- Implicit alcohol-relaxation associations in frequently drinking adolescents with high levels of neuroticism
- Addictive Behaviors
- Pages (from-to)
- Document type
- Faculty of Social and Behavioural Sciences (FMG)
- Psychology Research Institute (PsyRes)
Introduction: Most individuals start drinking during adolescence, a period in which automatically activated or implicit cognitive processes play an important role in drinking behavior. The aim of this study was to examine personality-related antecedents of implicit associations between alcohol and positive or negative reinforcement motives in adolescents. It was hypothesized that frequent alcohol consumption in combination with specific personality traits (neuroticism for negative reinforcement and extraversion for positive reinforcement) could predict specific implicit alcohol-relaxation and arousal associations.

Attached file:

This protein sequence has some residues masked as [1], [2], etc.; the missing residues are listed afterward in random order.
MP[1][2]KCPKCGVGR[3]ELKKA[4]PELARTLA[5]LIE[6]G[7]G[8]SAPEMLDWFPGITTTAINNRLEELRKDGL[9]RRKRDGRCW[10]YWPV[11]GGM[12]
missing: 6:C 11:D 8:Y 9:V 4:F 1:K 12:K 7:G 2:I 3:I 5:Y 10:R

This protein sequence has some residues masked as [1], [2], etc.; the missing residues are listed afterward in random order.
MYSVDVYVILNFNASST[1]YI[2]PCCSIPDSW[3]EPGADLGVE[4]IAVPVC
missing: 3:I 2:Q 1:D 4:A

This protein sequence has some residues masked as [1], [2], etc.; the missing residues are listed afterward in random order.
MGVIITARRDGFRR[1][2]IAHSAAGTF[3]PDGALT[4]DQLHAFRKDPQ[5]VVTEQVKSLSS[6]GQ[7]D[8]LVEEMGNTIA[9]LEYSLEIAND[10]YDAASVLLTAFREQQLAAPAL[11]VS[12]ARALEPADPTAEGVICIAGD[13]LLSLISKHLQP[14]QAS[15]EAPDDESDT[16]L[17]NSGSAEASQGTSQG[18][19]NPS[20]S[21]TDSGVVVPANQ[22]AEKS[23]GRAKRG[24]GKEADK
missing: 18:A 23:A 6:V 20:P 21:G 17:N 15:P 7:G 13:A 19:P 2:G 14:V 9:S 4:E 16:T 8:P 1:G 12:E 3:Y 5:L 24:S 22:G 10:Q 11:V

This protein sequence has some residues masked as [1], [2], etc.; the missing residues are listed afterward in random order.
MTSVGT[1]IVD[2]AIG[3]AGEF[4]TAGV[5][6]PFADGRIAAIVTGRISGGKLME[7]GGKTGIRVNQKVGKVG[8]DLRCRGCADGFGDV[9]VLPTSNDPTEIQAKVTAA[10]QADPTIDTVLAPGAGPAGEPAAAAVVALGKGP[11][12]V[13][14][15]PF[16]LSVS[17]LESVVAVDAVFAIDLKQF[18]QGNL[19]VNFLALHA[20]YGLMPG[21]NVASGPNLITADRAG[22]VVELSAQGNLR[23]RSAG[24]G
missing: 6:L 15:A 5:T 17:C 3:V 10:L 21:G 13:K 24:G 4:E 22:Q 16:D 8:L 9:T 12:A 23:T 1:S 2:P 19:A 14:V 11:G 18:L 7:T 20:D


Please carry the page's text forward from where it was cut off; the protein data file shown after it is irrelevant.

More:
Methods: Participants completed a brief Big Five Questionnaire and alcohol use questions at T1. Approximately eight months later (T2), two Brief Implicit Association Tests were completed to assess alcohol-relaxation (negative reinforcement, n = 222) and alcohol-arousal (positive reinforcement, n = 248) associations.
Results: Results indicated that frequently drinking adolescents who scored high on neuroticism had the strongest alcohol-relaxation associations eight months later. No significant predictors were observed for alcohol-arousal associations.
Conclusions: The current study identified precursors of strong implicit alcohol-relaxation associations (i.e., high levels of neuroticism in combination with frequent alcohol consumption) which can inform future prevention and intervention studies.
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